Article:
This same process of the specialisation of skin surgery has extended to encompass even the most indolent form of skin cancer, called basal cell carcinoma. This rarely spreads, and most types are readily treatable in primary care. This was also standard practice in my early years as a GP but again it has now become a specialist-only pursuit. GP minor surgery has gone from being something performed at virtually every practice to something only a minority maintains skills in.

The resultant flow of work to hospitals has been rather good for dermatologists, ensuring a steady expansion of consultant numbers and the general building of empires. Now, however, the chickens are coming home to roost. We are a society increasingly fearful of disease, bombarded on all sides by “Watch Out!” messages.

The recent tidal wave of worried mole-owners could have been managed in primary care but for the deskilling and dismantling of GP minor surgery. We need to restate our confidence in competent GPs being allowed to manage most of these cases without referral. Then dermatologists may again find that they have the capacity to do what only they can properly do. 

This article first appeared in the 13 February 2015 issue of the New Statesman, Assad vs Isis

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No, the battle in Momentum isn't about young against old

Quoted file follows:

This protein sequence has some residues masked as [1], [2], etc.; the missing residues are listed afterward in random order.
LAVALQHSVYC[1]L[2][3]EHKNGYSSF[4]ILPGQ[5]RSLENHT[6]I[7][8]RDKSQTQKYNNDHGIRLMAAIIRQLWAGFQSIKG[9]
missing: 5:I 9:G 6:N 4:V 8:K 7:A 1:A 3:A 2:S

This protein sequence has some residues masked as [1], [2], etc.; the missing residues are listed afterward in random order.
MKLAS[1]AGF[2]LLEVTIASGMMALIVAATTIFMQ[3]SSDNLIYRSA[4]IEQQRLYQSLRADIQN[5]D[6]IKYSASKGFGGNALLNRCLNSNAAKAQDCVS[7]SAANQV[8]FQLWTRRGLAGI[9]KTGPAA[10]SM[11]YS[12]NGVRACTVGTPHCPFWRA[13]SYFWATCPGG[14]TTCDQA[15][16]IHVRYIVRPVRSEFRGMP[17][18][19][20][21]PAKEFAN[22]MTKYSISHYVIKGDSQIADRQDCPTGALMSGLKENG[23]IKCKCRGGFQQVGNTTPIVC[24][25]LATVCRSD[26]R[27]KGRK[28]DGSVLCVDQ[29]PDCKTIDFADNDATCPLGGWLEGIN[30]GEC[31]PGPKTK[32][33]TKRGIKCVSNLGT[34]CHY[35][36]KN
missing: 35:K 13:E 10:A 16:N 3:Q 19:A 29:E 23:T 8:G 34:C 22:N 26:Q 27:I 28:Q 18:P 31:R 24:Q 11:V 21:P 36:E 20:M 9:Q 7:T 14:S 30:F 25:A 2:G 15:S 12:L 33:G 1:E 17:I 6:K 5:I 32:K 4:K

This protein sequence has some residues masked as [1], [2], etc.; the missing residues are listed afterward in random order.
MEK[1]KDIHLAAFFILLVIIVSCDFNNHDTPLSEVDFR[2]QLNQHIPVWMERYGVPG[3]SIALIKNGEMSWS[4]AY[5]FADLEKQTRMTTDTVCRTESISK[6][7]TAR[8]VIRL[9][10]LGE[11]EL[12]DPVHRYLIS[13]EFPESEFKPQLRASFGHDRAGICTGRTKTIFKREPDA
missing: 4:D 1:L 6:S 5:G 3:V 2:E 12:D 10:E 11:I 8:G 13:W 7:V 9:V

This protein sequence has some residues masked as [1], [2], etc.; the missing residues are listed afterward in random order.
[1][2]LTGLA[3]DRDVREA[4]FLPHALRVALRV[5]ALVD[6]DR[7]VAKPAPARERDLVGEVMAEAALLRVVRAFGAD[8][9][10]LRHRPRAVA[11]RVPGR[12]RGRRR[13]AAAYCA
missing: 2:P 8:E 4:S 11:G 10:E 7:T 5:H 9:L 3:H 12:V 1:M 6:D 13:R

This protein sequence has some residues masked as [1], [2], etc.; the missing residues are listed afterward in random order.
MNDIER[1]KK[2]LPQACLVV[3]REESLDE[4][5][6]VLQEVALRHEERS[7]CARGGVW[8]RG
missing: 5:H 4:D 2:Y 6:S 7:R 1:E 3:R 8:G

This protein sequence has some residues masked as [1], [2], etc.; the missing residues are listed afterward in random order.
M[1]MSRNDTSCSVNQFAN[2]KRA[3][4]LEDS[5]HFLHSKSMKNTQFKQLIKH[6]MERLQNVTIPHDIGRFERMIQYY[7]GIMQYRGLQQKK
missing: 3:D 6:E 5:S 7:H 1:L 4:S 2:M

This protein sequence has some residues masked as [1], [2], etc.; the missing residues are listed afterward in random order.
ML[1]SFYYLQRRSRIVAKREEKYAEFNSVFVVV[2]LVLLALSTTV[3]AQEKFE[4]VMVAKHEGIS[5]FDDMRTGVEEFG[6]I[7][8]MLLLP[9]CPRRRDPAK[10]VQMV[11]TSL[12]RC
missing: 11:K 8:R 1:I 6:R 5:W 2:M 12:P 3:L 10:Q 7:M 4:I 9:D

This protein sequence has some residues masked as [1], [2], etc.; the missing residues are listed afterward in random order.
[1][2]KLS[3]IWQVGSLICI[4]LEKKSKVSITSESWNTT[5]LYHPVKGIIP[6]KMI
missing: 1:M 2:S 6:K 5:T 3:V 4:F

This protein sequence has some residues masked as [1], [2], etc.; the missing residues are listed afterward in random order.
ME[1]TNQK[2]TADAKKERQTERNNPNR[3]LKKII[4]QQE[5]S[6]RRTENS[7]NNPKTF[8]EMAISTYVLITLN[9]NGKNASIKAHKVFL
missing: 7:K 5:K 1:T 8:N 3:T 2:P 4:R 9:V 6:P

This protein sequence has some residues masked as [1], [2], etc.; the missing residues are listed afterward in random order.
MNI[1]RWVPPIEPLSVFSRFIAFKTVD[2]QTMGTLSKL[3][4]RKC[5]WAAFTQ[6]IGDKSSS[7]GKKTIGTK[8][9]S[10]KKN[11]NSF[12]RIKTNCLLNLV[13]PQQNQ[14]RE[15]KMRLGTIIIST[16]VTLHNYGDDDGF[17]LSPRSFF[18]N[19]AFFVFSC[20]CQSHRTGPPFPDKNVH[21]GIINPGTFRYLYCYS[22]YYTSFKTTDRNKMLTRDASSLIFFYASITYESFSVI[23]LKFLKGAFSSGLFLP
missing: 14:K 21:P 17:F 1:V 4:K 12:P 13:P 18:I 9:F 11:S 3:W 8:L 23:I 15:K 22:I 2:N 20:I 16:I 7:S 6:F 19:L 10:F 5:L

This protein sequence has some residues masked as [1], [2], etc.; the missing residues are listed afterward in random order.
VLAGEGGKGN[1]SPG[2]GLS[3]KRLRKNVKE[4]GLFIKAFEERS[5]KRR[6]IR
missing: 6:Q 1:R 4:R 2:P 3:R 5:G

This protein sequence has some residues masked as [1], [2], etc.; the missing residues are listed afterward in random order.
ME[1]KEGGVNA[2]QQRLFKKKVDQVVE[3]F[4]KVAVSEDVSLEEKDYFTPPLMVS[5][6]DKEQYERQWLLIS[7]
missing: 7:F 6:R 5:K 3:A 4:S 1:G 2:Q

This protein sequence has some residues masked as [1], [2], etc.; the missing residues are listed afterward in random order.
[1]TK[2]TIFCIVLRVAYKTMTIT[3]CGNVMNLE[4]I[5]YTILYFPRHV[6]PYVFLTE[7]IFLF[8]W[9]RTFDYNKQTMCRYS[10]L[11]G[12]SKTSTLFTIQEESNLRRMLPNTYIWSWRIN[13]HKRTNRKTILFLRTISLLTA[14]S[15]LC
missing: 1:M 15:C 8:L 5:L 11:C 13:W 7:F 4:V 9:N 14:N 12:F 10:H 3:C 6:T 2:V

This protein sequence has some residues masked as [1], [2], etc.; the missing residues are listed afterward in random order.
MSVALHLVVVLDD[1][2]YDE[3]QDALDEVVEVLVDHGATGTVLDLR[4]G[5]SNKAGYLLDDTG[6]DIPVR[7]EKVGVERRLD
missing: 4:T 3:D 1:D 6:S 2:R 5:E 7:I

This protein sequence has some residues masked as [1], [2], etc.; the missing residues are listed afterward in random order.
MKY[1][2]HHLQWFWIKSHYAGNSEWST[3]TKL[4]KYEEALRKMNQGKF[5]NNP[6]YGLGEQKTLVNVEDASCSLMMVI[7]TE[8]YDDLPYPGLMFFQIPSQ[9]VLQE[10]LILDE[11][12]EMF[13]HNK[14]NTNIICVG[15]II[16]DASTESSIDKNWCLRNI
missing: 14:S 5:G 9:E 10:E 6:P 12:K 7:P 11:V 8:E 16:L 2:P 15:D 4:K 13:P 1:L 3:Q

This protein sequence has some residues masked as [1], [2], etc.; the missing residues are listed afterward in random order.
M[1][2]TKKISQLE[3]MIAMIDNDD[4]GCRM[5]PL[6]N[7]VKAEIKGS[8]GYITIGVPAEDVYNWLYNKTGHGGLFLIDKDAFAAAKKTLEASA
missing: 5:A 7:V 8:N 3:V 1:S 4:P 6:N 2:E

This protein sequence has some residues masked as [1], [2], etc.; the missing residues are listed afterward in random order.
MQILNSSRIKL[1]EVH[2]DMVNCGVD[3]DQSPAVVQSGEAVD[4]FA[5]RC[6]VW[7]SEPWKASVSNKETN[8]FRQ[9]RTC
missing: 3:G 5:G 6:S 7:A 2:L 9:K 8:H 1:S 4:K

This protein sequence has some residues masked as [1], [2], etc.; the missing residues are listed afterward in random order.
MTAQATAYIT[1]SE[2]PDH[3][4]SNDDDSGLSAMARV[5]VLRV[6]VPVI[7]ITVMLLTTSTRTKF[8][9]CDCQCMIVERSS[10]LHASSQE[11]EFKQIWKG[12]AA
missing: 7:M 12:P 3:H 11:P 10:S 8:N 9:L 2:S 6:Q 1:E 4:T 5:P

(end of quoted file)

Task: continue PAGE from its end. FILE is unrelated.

Jon Lansman and his allies' narrative doesn't add up, argues Rida Vaquas.

If you examined the recent coverage around Momentum, you’d be forgiven for thinking that it was headed towards an acrimonious split, judging by the vitriol, paranoia and lurid accusations that have appeared online in the last couple days. You’d also be forgiven for thinking that this divide was between a Trotskyist old guard who can’t countenance new ways of working, and hip youngsters who are filled with idealism and better at memes. You might then be incredibly bemused as to how the Trotskyists Momentum was keen to deny existed over the summer have suddenly come to the brink of launching a ‘takeover bid’.

However these accounts, whatever intentions or frustrations that they are driven by, largely misrepresent the dispute within Momentum and what transpired at the now infamous National Committee meeting last Saturday.

In the first instance, ‘young people’ are by no means universally on the side of e-democracy as embodied by the MxV online platform, nor did all young people at the National Committee vote for Jon Lansman’s proposal which would make this platform the essential method of deciding Momentum policy.

Being on National Committee as the representative from Red Labour, I spoke in favour of a conference with delegates from local groups, believing this is the best way to ensure local groups are at the forefront of what we do as an organisation.

I was nineteen years old then. Unfortunately speaking and voting in favour of a delegates based conference has morphed me into a Trotskyist sectarian from the 1970s, aging me by over thirty years.

Moreover I was by no means the only young person in favour of this, Josie Runswick (LGBT+ representative) and the Scottish delegates Martyn Cook and Lauren Gilmour are all under thirty and all voted for a delegates based national conference. I say this to highlight that the caricature of an intergenerational war between the old and the new is precisely that: a caricature bearing little relation to a much more nuanced reality.